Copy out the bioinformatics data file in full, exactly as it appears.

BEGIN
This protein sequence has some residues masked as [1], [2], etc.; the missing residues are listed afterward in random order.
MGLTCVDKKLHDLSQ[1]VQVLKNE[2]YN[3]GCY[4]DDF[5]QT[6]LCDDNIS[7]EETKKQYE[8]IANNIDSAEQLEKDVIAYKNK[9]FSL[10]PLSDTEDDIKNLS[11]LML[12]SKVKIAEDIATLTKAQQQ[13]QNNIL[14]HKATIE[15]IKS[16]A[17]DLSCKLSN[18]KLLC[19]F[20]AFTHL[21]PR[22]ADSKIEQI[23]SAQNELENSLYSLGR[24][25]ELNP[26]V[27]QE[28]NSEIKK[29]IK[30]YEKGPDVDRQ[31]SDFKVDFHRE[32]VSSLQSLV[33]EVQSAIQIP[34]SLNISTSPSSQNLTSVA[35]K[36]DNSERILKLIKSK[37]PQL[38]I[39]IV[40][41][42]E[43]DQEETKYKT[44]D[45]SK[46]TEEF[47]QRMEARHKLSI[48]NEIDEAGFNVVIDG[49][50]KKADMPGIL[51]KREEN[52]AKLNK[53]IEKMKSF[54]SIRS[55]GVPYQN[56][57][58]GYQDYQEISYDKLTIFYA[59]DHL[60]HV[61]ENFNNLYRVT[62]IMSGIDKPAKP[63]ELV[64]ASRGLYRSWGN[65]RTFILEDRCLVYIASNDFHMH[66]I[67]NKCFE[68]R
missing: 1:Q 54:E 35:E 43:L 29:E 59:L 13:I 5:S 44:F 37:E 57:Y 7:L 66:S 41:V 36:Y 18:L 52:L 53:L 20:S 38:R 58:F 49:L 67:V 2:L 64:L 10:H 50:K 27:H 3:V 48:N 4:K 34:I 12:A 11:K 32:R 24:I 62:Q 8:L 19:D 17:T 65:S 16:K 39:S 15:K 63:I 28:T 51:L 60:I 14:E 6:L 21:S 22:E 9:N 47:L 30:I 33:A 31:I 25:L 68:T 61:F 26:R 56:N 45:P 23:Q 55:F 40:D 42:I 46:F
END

This protein sequence has some residues masked as [1], [2], etc.; the missing residues are listed afterward in random order.
MGLTCVDKKLHDLSQ[1]VQVLKNE[2]YN[3]GCY[4]DDF[5]QT[6]LCDDNIS[7]EETKKQYE[8]IANNIDSAEQLEKDVIAYKNK[9]FSL[10]PLSDTEDDIKNLS[11]LML[12]SKVKIAEDIATLTKAQQQ[13]QNNIL[14]HKATIE[15]IKS[16]A[17]DLSCKLSN[18]KLLC[19]F[20]AFTHL[21]PR[22]ADSKIEQI[23]SAQNELENSLYSLGR[24][25]ELNP[26]V[27]QE[28]NSEIKK[29]IK[30]YEKGPDVDRQ[31]SDFKVDFHRE[32]VSSLQSLV[33]EVQSAIQIP[34]SLNISTSPSSQNLTSVA[35]K[36]DNSERILKLIKSK[37]PQL[38]I[39]IV[40][41][42]E[43]DQEETKYKT[44]D[45]SK[46]TEEF[47]QRMEARHKLSI[48]NEIDEAGFNVVIDG[49][50]KKADMPGIL[51]KREEN[52]AKLNK[53]IEKMKSF[54]SIRS[55]GVPYQN[56][57][58]GYQDYQEISYDKLTIFYA[59]DHL[60]HV[61]ENFNNLYRVT[62]IMSGIDKPAKP[63]ELV[64]ASRGLYRSWGN[65]RTFILEDRCLVYIASNDFHMH[66]I[67]NKCFE[68]R
missing: 1:Q 54:E 35:E 43:L 29:E 59:L 13:I 5:S 44:F 37:E 57:Y 7:L 66:S 41:V 36:Y 18:L 52:L 53:L 20:S 38:R 58:F 49:L 67:V 2:L 64:L 10:H 50:K 27:H 3:V 48:N 4:K 34:I 12:A 11:K 32:R 24:I 62:Q 8:L 19:D 17:T 65:S 16:K 39:S 15:K 63:I 28:T 51:L 60:I 14:E 6:L 21:S 22:E 9:N 47:L 30:I 33:A 31:I 25:L 68:T 61:F 26:R 56:N 45:P 23:Q 55:F 40:D 42:I 46:F